Date of Award

December 2022

Degree Type


Degree Name

Master of Science



First Advisor

Dyanna D Czeck

Committee Members

Julie J Bowles, Manuel M Díaz-Azpiroz


AMS, Pulo do Lobo, Southern Iberian Shear Zone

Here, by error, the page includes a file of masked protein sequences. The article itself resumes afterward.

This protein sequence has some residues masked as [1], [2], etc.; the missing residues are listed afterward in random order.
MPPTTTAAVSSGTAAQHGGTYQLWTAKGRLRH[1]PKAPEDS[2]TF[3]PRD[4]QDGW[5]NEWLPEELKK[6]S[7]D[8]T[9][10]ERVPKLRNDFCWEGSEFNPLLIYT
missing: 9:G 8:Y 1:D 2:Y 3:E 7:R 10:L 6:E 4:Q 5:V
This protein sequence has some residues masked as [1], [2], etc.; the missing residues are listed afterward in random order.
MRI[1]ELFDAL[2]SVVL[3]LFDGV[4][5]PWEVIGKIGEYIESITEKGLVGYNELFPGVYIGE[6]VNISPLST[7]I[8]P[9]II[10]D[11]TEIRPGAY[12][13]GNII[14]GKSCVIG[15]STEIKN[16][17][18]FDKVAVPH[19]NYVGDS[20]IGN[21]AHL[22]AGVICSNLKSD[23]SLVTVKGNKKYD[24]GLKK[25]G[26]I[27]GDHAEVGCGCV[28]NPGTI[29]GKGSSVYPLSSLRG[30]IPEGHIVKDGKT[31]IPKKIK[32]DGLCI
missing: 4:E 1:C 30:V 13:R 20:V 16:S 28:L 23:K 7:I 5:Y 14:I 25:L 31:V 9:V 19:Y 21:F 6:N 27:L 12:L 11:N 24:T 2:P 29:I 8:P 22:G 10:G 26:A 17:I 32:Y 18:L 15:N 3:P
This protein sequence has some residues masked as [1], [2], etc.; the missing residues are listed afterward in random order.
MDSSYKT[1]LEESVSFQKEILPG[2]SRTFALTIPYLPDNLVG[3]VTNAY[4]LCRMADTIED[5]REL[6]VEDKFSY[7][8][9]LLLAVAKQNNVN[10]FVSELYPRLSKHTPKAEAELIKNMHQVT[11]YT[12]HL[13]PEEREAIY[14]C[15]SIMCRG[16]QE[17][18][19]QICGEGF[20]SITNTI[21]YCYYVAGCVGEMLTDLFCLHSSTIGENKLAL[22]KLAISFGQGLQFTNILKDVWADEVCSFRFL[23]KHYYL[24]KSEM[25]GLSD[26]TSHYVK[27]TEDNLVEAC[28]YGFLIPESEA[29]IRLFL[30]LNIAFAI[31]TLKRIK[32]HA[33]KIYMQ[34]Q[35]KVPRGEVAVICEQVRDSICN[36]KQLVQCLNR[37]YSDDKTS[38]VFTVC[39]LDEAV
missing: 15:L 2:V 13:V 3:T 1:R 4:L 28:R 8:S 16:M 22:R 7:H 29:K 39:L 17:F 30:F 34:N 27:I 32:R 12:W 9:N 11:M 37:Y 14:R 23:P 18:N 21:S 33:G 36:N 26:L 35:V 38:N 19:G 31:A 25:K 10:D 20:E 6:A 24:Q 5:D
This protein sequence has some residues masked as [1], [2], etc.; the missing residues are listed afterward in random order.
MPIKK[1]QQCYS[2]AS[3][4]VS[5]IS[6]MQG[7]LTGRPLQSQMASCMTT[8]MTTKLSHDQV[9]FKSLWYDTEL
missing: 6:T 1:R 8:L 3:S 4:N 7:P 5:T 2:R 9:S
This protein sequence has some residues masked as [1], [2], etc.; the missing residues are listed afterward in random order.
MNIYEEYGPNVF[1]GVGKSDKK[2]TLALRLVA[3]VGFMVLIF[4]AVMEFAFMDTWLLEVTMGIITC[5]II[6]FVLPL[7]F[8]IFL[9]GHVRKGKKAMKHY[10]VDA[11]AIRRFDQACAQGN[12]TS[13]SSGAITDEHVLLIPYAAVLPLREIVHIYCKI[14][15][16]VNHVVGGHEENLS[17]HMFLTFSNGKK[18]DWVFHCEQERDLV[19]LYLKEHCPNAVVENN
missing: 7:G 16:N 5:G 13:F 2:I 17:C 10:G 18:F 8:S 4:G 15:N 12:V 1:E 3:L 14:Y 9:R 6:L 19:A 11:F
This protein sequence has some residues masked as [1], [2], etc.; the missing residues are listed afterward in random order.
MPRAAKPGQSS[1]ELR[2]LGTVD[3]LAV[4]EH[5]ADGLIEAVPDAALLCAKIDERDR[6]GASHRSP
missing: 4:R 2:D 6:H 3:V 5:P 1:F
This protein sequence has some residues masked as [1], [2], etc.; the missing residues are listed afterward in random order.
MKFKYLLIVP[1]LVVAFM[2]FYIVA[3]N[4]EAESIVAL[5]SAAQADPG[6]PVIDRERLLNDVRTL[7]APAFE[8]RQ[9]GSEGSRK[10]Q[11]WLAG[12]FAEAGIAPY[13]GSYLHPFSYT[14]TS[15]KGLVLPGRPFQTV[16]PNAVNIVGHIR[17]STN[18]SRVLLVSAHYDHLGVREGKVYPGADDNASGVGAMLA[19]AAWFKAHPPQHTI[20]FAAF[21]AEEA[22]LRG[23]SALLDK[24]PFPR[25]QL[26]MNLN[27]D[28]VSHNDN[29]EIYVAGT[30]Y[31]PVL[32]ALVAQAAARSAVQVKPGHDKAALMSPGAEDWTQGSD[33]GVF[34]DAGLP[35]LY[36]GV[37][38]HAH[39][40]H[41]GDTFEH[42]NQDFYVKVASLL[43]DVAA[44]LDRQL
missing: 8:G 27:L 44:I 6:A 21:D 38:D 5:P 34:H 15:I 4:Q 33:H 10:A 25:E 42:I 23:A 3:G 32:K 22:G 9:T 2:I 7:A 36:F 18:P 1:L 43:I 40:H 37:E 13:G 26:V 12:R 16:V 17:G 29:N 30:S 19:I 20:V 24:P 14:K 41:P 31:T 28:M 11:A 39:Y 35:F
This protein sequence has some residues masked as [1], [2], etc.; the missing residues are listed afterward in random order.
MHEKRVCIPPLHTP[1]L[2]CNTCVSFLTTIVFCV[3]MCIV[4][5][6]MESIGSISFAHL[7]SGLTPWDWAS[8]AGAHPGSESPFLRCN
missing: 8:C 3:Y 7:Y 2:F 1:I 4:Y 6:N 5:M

The Southern Iberian Shear Zone (SISZ) is a Variscan-aged suture representing the closure of a small ocean basin during the Carboniferous. The SISZ is bounded on either side by the well-studied, relatively homogeneous Beja-Acebuches Metabasites (BAM) and the complex and heterogeneous accretionary metasedimentary rocks of the Pulo do Lobo (PdL). The SISZ underwent a combination of shortening and lateral shearing known as transpression. Despite a very well-developed tectonic foliation, kinematic interpretation in the PdL is made difficult by a lack of easily identifiable lineations. Anisotropy of magnetic susceptibility (AMS), a geophysical technique measuring the relative anisotropy of magnetic susceptibility axes of all minerals contained within a rock, has been used successfully to identify magnetic fabrics within deformed rocks. Previous research has established the coaxiality of AMS fabric with a rock’s tectonic fabric in many cases. PdL samples showed low values of magnetic susceptibility (Kmean = 119 SI-6) and distinctly paramagnetic hysteresis, indicating the magnetic fabric in the samples is likely formed by the alignment of iron-bearing phyllosilicates, mostly biotite. AMS data for the PdL showed a strong magnetic foliation matching the orientation of that measured in the field. A number of magnetic lineations were identified along the foliation plane. Roughly half were grouped in a down-dip orientation, consistent with thrust-dominant kinematics. A population of shallow lineation orientations to the geographic SE possibly result from left-lateral shearing experienced within the PdL. Alternatively, variance in lineation orientation could be controlled by variations in the extrusion direction of the pure shear component. Variation in the ratio between the simple and pure shear components across the disparate lithologies of the PdL could also account for the measured oblique lineation orientations. Despite the complexity of their formation, orientation of magnetic lineations calculated using AMS closely matched field lineations, opening possibilities for further use of AMS in the SISZ. AMS parameters were largely controlled by lithology and did not correlate with strain magnitude. The shape of the AMS ellipsoid was oblate to strongly oblate in all samples, consistent with flattening expected in tectonic transpression. Fabric intensity measured in degree of anisotropy ranged from nearly isotropic to moderately anisotropic, with the most anisotropic samples in the quartzite where the paramagnetic fraction of the fabric reached up to 50%. This value is substantially higher than in the phyllites which contained numerous ferromagnetic components that likely decreased the overall degree of anisotropy. A region within 50 meters from the SZ was coincidental with a drop in mean susceptibility. Geochemical data from previous work that studied the same section suggest the influence of syntectonic hydrothermal fluid flow from the MORB-derived BAM side of the SISZ. This is evidenced by the higher bulk susceptibilities closer to the SISZ resulting from the creation of secondary ferromagnetic minerals and Fe-enriched biotite in the proposed hydrothermally affected zone.